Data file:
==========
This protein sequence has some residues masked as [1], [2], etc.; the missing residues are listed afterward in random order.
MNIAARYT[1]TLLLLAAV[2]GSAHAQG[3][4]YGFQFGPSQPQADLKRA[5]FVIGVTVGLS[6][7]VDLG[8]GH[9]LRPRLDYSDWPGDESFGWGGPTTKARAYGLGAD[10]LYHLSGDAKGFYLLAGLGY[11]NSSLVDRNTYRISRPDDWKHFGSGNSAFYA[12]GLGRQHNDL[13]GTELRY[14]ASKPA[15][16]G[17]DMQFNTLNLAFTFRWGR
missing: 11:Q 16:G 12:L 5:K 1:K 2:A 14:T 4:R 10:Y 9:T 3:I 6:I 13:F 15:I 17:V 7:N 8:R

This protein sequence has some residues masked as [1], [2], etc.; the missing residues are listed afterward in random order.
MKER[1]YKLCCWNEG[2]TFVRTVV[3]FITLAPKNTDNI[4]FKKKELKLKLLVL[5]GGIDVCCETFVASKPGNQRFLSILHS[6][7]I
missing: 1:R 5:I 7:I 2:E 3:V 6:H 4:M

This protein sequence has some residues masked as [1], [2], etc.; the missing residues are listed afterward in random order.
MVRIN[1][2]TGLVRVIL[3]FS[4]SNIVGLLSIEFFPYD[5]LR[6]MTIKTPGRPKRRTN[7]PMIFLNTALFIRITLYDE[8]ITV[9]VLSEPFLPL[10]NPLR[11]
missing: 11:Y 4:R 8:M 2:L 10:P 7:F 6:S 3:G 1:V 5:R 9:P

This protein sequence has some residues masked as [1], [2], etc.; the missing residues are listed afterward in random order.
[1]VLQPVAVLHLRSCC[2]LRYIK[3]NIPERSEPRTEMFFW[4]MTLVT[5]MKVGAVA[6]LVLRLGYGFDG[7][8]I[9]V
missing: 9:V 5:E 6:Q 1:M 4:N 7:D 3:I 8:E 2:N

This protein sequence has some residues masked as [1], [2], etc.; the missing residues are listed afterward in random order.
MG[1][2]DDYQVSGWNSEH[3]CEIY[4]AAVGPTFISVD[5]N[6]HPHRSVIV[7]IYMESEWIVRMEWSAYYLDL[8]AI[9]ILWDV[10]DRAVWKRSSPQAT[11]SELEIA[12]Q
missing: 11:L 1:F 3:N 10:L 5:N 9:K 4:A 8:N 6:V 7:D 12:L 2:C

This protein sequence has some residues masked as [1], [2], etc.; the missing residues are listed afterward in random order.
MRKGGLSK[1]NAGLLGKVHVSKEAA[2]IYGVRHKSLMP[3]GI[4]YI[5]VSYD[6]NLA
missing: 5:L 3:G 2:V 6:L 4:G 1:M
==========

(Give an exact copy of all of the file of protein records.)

This protein sequence has some residues masked as [1], [2], etc.; the missing residues are listed afterward in random order.
MNIAARYT[1]TLLLLAAV[2]GSAHAQG[3][4]YGFQFGPSQPQADLKRA[5]FVIGVTVGLS[6][7]VDLG[8]GH[9]LRPRLDYSDWPGDESFGWGGPTTKARAYGLGAD[10]LYHLSGDAKGFYLLAGLGY[11]NSSLVDRNTYRISRPDDWKHFGSGNSAFYA[12]GLGRQHNDL[13]GTELRY[14]ASKPA[15][16]G[17]DMQFNTLNLAFTFRWGR
missing: 11:Q 16:G 12:L 5:K 1:K 2:A 14:T 4:R 10:Y 9:T 3:I 6:I 13:F 15:I 17:V 7:N 8:R

This protein sequence has some residues masked as [1], [2], etc.; the missing residues are listed afterward in random order.
MKER[1]YKLCCWNEG[2]TFVRTVV[3]FITLAPKNTDNI[4]FKKKELKLKLLVL[5]GGIDVCCETFVASKPGNQRFLSILHS[6][7]I
missing: 1:R 5:I 7:I 2:E 3:V 6:H 4:M

This protein sequence has some residues masked as [1], [2], etc.; the missing residues are listed afterward in random order.
MVRIN[1][2]TGLVRVIL[3]FS[4]SNIVGLLSIEFFPYD[5]LR[6]MTIKTPGRPKRRTN[7]PMIFLNTALFIRITLYDE[8]ITV[9]VLSEPFLPL[10]NPLR[11]
missing: 11:Y 4:R 8:M 2:L 10:P 7:F 6:S 3:G 1:V 5:R 9:P

This protein sequence has some residues masked as [1], [2], etc.; the missing residues are listed afterward in random order.
[1]VLQPVAVLHLRSCC[2]LRYIK[3]NIPERSEPRTEMFFW[4]MTLVT[5]MKVGAVA[6]LVLRLGYGFDG[7][8]I[9]V
missing: 9:V 5:E 6:Q 1:M 4:N 7:D 3:I 8:E 2:N

This protein sequence has some residues masked as [1], [2], etc.; the missing residues are listed afterward in random order.
MG[1][2]DDYQVSGWNSEH[3]CEIY[4]AAVGPTFISVD[5]N[6]HPHRSVIV[7]IYMESEWIVRMEWSAYYLDL[8]AI[9]ILWDV[10]DRAVWKRSSPQAT[11]SELEIA[12]Q
missing: 11:L 1:F 3:N 10:L 5:N 9:K 4:A 8:N 6:V 7:D 12:L 2:C

This protein sequence has some residues masked as [1], [2], etc.; the missing residues are listed afterward in random order.
MRKGGLSK[1]NAGLLGKVHVSKEAA[2]IYGVRHKSLMP[3]GI[4]YI[5]VSYD[6]NLA
missing: 5:L 3:G 2:V 6:L 4:G 1:M